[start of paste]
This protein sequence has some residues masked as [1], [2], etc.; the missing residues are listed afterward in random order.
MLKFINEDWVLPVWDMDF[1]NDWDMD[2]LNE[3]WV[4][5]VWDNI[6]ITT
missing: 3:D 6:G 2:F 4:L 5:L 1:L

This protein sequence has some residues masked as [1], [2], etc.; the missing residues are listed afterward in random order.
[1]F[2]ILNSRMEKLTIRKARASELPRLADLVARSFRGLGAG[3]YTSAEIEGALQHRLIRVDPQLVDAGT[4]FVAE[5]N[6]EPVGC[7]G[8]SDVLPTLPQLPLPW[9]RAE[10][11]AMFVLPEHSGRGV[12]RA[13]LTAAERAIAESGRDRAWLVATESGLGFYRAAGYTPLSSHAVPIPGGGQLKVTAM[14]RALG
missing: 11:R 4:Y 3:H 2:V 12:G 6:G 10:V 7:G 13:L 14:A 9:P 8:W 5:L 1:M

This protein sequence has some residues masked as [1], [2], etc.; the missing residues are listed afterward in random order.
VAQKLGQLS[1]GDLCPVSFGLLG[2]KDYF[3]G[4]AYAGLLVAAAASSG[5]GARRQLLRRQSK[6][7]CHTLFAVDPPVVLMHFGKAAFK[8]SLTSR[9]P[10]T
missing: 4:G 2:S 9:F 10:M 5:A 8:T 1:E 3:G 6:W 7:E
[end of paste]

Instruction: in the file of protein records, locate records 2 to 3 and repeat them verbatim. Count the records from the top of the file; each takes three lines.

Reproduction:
This protein sequence has some residues masked as [1], [2], etc.; the missing residues are listed afterward in random order.
[1]F[2]ILNSRMEKLTIRKARASELPRLADLVARSFRGLGAG[3]YTSAEIEGALQHRLIRVDPQLVDAGT[4]FVAE[5]N[6]EPVGC[7]G[8]SDVLPTLPQLPLPW[9]RAE[10][11]AMFVLPEHSGRGV[12]RA[13]LTAAERAIAESGRDRAWLVATESGLGFYRAAGYTPLSSHAVPIPGGGQLKVTAM[14]RALG
missing: 11:R 4:Y 3:H 2:V 12:G 6:G 10:V 7:G 13:L 14:A 9:P 8:W 5:L 1:M

This protein sequence has some residues masked as [1], [2], etc.; the missing residues are listed afterward in random order.
VAQKLGQLS[1]GDLCPVSFGLLG[2]KDYF[3]G[4]AYAGLLVAAAASSG[5]GARRQLLRRQSK[6][7]CHTLFAVDPPVVLMHFGKAAFK[8]SLTSR[9]P[10]T
missing: 4:G 2:S 9:F 10:M 5:A 8:T 1:E 3:G 6:W 7:E